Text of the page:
Nevertheless, she said, it’s worth trying.

“But if we do nothing, what will change?”

 


 

• Contact reporter James Brooks at jbrooks@juneauempire.com or 523-2258.

 


 

More in News

FILE - Tara Sweeney, a Republican seeking the sole U.S. House seat in Alaska, speaks during a forum for candidates, May 12, 2022, in Anchorage, Alaska. Sweeney's campaign manager said, Wednesday, June 22, 2022, that the campaign did not plan to sue over a finding released by Alaska elections officials stating that she cannot advance to the special election for U.S. House following the withdrawal of another candidate. (AP Photo / Mark Thiessen, File)
Alaska Supreme Court ruling keeps Sweeney off House ballot

In a brief written order, the high court said it affirmed the decision of a Superior Court judge.

President Joe Biden signs into law S. 2938, the Bipartisan Safer Communities Act gun safety bill, in the Roosevelt Room of the White House in Washington, Saturday, June 25, 2022. First lady Jill Biden looks on at right. (AP Photo / Pablo Martinez Monsivais)
President signs landmark gun measure, says ‘lives will be saved’

The House gave final approval Friday, following Senate passage Thursday.

Three people were arrested over several days in a series of events stemming from a June 16 shoplifting incident, with a significant amount of methamphetamine seized. (Michael Penn / Juneau Empire)
Shoplifting investigation leads to arrests on drug charges

Significant amounts of drugs and loose cash, as well as stolen goods, were found.

Ben Gaglioti, an ecologist at the University of Alaska Fairbanks, stands next to a mountain hemlock tree damaged in winter on the outer coast of Glacier Bay National Park in Southeast Alaska. (Courtesy Photos / Ned Rozell)
Alaska Science Forum: Bonsai trees tell of winters long past

By Ned Rozell A GREEN PLATEAU NORTH OF LITUYA BAY — “These… Continue reading

This photo shows a return envelope from the recent special primary election for Alaska's lone seat in the U.S. House of Representatives. On Friday, a judge sided with the state elections office on a decision to omit fifth-place finisher Tara Sweeney from ballots in the special general election. Al Gross, who finished third in the special primary, dropped out of the race, creating confusing circumstances ahead of Alaska's first ranked choice vote. (Ben Hohenstatt / Juneau Empire)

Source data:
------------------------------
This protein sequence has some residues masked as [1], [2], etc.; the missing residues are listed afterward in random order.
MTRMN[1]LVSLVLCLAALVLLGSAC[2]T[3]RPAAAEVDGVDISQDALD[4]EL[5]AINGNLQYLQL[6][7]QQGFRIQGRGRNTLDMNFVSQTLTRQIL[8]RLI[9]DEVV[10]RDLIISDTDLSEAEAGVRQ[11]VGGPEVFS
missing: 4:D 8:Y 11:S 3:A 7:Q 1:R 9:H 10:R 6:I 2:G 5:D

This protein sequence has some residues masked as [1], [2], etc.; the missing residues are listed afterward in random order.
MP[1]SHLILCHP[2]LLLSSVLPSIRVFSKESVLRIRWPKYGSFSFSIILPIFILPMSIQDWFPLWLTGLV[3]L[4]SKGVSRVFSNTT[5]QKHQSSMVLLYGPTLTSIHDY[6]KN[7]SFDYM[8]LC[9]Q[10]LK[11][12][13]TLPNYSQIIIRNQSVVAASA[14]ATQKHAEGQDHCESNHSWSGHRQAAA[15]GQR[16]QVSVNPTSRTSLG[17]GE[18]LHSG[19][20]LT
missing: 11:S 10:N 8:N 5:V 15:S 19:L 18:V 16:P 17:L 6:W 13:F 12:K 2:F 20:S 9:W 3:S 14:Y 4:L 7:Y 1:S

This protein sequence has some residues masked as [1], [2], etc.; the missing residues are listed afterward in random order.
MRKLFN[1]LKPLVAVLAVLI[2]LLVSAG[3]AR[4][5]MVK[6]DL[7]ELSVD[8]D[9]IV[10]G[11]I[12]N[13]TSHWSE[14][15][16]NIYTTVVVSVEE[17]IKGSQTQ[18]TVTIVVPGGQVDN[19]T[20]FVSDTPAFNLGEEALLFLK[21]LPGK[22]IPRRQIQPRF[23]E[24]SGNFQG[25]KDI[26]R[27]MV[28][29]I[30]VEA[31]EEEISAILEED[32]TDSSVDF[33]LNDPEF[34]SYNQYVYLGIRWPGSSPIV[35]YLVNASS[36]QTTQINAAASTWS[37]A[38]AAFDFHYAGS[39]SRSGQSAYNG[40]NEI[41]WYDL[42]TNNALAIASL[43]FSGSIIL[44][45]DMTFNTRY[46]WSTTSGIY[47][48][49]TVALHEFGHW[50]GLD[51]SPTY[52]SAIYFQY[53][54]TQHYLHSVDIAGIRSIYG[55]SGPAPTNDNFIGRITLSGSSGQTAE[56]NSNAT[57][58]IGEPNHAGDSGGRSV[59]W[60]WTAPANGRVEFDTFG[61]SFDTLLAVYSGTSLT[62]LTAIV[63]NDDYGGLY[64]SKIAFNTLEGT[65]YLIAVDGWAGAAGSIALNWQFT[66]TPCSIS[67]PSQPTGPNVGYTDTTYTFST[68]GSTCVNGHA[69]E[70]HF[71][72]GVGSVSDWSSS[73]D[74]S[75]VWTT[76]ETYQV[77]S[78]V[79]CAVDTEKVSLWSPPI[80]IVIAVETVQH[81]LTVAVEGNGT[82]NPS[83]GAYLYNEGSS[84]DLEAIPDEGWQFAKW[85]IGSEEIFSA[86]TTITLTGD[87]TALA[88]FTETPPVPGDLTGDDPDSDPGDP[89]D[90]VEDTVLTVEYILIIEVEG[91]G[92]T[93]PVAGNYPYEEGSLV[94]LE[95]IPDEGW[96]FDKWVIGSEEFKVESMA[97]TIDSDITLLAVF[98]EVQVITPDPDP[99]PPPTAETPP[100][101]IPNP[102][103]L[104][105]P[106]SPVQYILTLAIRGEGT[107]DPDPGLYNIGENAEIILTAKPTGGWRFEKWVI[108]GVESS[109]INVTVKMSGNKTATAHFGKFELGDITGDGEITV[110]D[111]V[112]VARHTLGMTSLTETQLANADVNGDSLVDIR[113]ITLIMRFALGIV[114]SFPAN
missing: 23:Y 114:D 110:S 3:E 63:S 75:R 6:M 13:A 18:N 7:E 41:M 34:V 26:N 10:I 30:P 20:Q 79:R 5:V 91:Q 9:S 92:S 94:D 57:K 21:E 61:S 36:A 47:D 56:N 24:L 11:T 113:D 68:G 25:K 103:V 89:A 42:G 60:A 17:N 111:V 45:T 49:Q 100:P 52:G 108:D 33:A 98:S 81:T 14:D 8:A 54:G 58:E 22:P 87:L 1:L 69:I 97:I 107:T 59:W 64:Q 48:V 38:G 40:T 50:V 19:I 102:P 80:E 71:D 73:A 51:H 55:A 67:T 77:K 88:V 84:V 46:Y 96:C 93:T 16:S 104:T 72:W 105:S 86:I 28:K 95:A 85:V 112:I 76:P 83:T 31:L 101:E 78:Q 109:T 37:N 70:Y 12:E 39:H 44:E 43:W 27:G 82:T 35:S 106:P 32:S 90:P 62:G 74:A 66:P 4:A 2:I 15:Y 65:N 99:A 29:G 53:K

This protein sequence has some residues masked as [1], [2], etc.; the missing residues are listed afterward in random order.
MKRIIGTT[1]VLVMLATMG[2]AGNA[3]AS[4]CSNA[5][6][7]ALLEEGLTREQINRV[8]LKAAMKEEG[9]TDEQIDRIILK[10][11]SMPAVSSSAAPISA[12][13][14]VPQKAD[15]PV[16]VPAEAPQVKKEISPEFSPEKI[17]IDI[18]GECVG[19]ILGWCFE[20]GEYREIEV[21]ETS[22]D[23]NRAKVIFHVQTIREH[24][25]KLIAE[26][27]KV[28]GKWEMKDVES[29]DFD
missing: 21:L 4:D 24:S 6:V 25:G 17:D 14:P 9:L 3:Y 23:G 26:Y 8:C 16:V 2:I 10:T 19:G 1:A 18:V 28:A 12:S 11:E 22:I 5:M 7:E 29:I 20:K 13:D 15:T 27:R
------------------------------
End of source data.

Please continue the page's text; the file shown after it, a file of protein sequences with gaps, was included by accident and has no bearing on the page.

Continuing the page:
Judge rules Sweeney wont advance to special election

Decision has Sweeney off the ballot for special election.

It's a police car until you look closely and see the details don't quite match. (Juneau Empire File / Michael Penn)
Police calls for Saturday, June 25, 2022

This report contains public information from law enforcement and public safety agencies.

A Princess Cruise Line ship is docked in Juneau on Aug. 25, 2021. (Michael Lockett / Juneau Empire File)
Ships in Port for the week of June 19

Here’s what to expect this week.

Mark Sabbatini / Juneau Empire 
Peter Froehlich, a retired Juneau district judge who is now a volunteer tour guide, explains the history of the history of the Kimball Theatre Pipe Organ in the State Office Building to a group of visitors Thursday. The organ has been idle since 2020 due to the COVID-19 pandemic, and now needs repairs before regular Friday lunchtime concerts and other performances on the 94-year-old instrument can resume.
Historic organ is in need of tuneup

How much it will cost and who will do it remain up in the air.

Candidate for Alaska’s lone seat in the U.S. House of Representatives Tara Sweeney, a Republican, was in Juneau on Monday, May 16, 2022, and sat down with the Empire for an interview. A lawsuit filed Thursday challenges a decision to omit Sweeney from ballots in the upcoming Aug. 16 special election. (Peter Segall / Juneau Empire File)
Lawsuit says Sweeney should advance in House race

The lawsuit says the Division of Elections misinterpreted state law.

Most Read